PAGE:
Gun Group Targets Texas for Open-Carry Law

Group wants guns worn in plain view.

Saying Texas firearm laws are overly restrictive, a group of gun advocates is lobbying state lawmakers to permit wearing handguns in plain view.

With the legislative session scheduled to begin in January, supporters of "open-carry laws" have placed ads on billboards in Houston and San Antonio and on taxis in Austin.

The Texas campaign is expected to intensify Tuesday with a radio message in Fort Worth, Dallas, Houston, San Antonio and Austin. The ad says, "We don't hide our colors, do we?" and encourages Texans to sign an online petition asking lawmakers to make Texas a place where people can openly wear their guns. More than 28,000 people have signed it so far.

"We are targeting Texas," said Mike Stollenwerk, co-founder of, in a story Sunday in the Fort Worth Star-Telegram. "Get ready for a showdown in Austin come January."

Stollenwerk said Texas is one of the nation's most pro-gun states and promised an "awakening" when "Texans realize how restrictive their rights are."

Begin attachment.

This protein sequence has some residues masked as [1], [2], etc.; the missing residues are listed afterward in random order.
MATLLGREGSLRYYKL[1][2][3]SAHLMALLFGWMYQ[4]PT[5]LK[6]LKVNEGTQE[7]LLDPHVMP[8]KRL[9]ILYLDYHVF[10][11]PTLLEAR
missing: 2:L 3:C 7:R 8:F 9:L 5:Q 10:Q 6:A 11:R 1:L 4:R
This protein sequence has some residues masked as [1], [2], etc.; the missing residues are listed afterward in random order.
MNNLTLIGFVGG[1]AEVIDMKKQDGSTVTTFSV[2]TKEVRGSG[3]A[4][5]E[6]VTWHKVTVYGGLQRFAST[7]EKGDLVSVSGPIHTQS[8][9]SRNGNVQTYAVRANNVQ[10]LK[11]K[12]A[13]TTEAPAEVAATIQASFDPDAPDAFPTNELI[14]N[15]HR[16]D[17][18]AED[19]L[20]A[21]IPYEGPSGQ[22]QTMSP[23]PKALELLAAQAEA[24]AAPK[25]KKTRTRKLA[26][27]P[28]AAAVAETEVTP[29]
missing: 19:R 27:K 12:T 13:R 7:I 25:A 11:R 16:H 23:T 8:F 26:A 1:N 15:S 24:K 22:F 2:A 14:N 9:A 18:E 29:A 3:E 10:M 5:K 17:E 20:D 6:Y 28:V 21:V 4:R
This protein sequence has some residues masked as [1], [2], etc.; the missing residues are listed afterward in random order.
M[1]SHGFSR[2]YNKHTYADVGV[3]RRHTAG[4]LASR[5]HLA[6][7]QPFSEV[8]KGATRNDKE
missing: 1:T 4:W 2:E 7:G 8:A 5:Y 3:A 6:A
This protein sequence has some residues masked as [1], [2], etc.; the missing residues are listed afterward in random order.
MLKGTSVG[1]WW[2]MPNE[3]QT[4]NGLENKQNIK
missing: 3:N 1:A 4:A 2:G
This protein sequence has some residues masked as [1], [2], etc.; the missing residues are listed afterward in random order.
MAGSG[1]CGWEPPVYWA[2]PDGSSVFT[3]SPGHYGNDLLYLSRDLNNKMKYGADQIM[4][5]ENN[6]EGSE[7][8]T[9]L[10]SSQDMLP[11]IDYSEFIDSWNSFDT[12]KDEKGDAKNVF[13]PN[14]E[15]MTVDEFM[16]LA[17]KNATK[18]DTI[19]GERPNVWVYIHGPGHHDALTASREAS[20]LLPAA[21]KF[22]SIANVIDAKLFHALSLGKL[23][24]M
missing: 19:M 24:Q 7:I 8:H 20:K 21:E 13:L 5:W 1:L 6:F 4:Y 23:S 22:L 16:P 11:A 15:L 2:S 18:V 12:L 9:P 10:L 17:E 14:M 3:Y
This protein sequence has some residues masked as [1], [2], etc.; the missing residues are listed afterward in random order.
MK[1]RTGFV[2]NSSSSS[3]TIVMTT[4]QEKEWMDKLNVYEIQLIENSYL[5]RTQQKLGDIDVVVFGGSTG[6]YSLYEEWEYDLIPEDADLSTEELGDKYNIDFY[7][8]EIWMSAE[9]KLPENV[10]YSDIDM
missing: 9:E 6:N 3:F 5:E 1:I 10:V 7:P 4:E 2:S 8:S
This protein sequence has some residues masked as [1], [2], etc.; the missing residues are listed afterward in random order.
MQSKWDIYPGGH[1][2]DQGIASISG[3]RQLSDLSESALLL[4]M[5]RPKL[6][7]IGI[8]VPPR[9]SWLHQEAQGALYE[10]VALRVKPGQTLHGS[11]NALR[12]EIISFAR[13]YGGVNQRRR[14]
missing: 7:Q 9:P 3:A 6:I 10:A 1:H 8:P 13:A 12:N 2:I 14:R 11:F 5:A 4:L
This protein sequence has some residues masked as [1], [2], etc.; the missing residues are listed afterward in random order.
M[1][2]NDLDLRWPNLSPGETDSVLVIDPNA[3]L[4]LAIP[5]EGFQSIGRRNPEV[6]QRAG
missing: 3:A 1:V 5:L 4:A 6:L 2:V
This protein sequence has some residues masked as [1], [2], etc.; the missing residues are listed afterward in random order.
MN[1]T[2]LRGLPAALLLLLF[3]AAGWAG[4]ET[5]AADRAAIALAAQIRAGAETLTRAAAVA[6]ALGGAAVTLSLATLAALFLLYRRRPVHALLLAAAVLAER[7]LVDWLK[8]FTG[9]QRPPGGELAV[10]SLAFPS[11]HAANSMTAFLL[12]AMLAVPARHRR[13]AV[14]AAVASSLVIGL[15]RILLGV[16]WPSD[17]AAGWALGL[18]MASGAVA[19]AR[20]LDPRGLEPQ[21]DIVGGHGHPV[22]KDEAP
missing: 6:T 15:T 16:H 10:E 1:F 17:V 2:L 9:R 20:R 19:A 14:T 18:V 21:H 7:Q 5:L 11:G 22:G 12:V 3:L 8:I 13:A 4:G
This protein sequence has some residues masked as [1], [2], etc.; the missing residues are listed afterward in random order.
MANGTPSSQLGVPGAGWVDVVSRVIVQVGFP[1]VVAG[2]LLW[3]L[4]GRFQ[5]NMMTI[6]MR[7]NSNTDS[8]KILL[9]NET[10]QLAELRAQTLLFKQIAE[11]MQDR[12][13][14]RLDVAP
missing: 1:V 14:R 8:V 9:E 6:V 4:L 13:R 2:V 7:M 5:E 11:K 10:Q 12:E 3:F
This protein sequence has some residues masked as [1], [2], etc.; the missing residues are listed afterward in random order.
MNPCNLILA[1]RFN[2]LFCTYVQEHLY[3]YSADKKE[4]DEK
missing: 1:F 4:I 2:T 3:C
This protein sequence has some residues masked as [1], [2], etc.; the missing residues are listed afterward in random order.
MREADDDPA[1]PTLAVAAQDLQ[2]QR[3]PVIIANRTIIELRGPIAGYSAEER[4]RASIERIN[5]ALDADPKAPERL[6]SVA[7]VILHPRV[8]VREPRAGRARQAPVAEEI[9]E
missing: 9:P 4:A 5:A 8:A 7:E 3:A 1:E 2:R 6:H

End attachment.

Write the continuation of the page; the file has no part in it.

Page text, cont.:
Texas is one of six states -- along with New York, Oklahoma, Arkansas, Florida and South Carolina -- in which handguns can't be worn in plain view. The other 44 states, in the parlance of gun advocates, are known as "open-carry" states.

In Texas, people have to be licensed and pass a training course.

"So for a person to exercise their right to self-defense, they needs to shell out about $225 or more," gun advocate Duane Suddeth said.

He said an open-carry law would do away with the fees and would deter criminals.

"Criminals are not going to want to target a person who has the ability to fight back with lethal force," Suddeth said.

But Louis Alexander, who doesn't carry a gun, said he was concerned an open-carry law would mean a return to the Wild West.

"People walking around with guns in the wide open, they're just ready for a challenge, you know? 'I'm going to get you before you get me,'" he said.

Ralph Carroll, 48, said he views an open-carry law as another way for him to protect his three children. He said fears about increased gun violence after the passage of Texas' concealed-carry law haven't happened.

"I just simply want to ensure I have self-protection if the need arises," said Carroll, who lives in Van Zandt County. "The same reason I wear my seat belt, carry a spare tire and have a working fire extinguisher."

But gun owner Crystal Ellenbrook said even if Texas passed an open-carry law, she would continue to conceal hers.

"I think I would still conceal mine, because I think I would feel more safe," she said.

"I think I would still conceal mine, because I think I would feel more safe," she said.
Copyright AP - Associated Press
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